Serving LDS chartered partners better was the agenda a summit of Western Region Boy Scout leaders, mostly members of Council Key 3s, who met December 8th at Temple Square in Salt Lake City. In all 89 participants met live, with another fifty or so on line, to consider new and better ways to serve the LDS Church.

In The Boy Scout, in December, we reported the meeting’s purpose and the Chief Scout Executives commitment to LDS chartered partners. Today we’ll list major outcomes from the meeting.

First, as you may know, during the summer there was some concern between BSA and the LDS Church as relationships partners. This was settled on August 26th with this news release from the Church, Church to Go Forward with Scouting. It stated:

“The Church of Jesus Christ of Latter-day Saints appreciates the positive contributions Scouting has made over the years to thousands of its young men and boys and to thousands of other youth. As leaders of the Church, we want the Boy Scouts of America (BSA) to succeed in its historic mission to instill leadership skills and high moral standards in youth of all faiths and circumstances, thereby equipping them for greater success in life and valuable service to their country.

“…The Church of Jesus Christ of Latter-day Saints will go forward as a chartering organization of BSA, and as in the past, will appoint Scout leaders and volunteers who uphold and exemplify Church doctrine, values, and standards.

With that, things could have been let be, but volunteer leaders and professional staff in the Western Region, where the LDS Church comprises 55% of its membership, knew otherwise. Smartly the Western Region Key 3 called this summit of Council Key 3s to explore better ways to serve the LDS Church.

To begin with, as a discussion outline, they presented What are the key issues facing The Church of Jesus Christ of Latter-day Saints and Boy Scouts of Amreica?  Developed Western Region Area 2 Key 3s, this was the agenda for the day:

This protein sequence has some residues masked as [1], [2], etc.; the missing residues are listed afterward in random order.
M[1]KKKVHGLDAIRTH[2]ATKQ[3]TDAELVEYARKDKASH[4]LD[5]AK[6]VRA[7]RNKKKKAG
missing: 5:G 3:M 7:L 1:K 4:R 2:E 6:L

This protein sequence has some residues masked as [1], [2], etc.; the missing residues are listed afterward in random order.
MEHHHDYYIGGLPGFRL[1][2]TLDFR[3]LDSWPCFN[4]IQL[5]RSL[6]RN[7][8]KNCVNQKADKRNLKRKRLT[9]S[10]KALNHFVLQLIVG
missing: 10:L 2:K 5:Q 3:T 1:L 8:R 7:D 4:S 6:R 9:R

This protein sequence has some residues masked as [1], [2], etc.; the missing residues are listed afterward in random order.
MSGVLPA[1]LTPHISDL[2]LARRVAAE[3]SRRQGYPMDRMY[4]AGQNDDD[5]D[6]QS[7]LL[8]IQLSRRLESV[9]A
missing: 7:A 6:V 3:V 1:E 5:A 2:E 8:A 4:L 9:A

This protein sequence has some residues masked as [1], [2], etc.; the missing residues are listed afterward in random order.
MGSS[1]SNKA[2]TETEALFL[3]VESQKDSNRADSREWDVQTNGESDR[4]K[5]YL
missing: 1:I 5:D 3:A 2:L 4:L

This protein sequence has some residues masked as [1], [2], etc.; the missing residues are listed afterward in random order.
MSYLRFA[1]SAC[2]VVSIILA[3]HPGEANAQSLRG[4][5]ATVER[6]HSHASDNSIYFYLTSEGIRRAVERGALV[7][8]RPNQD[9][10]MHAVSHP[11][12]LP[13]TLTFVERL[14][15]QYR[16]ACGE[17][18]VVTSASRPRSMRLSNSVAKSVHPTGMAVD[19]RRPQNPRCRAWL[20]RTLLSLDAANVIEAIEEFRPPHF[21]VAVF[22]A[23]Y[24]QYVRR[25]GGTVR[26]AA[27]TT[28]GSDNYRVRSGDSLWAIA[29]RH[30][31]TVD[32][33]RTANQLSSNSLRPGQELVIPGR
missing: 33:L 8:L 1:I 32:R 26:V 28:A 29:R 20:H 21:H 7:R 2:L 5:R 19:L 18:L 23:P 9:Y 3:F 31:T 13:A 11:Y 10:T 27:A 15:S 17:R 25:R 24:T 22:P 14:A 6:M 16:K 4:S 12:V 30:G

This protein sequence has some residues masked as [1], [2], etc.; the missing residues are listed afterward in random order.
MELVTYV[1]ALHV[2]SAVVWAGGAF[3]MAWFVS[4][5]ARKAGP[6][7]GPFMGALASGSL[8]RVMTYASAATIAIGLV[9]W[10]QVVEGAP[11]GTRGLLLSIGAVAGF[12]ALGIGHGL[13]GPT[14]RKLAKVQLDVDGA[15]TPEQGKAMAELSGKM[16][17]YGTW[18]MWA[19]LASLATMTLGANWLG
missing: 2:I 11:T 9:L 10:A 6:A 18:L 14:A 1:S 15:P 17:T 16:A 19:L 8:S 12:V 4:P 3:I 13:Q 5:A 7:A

1. Adapting and Implementing Scouting for LDS Purposes—LDS church leaders will, as always, select their own Scout leaders based on church standards. BSA employees and volunteers are obligated to ensure Scouting helps stakes and wards meet their goals. The best way to accomplish this is to facilitate open, productive communication between Scouting representatives and stake presidents and bishops. Scouting representatives should listen to the specific needs expressed by stake and ward leaders as they share their vision for youth in local wards. The BSA should then assist the stake and ward with all available resources in adapting and implementing that vision.

2. Unified Alignment and Service Model—Because church leaders and Scouting representatives are partners in delivering the Scouting program and its benefits to local youth, they will be most effective if they are unified. This partnership is best facilitated through frequent, productive communication, improved customer service on the part of BSA councils, and positive interpersonal relationships between Scouting representatives and LDS volunteers. The BSA should work to support priesthood-driven goals by conforming to the church service structure and language.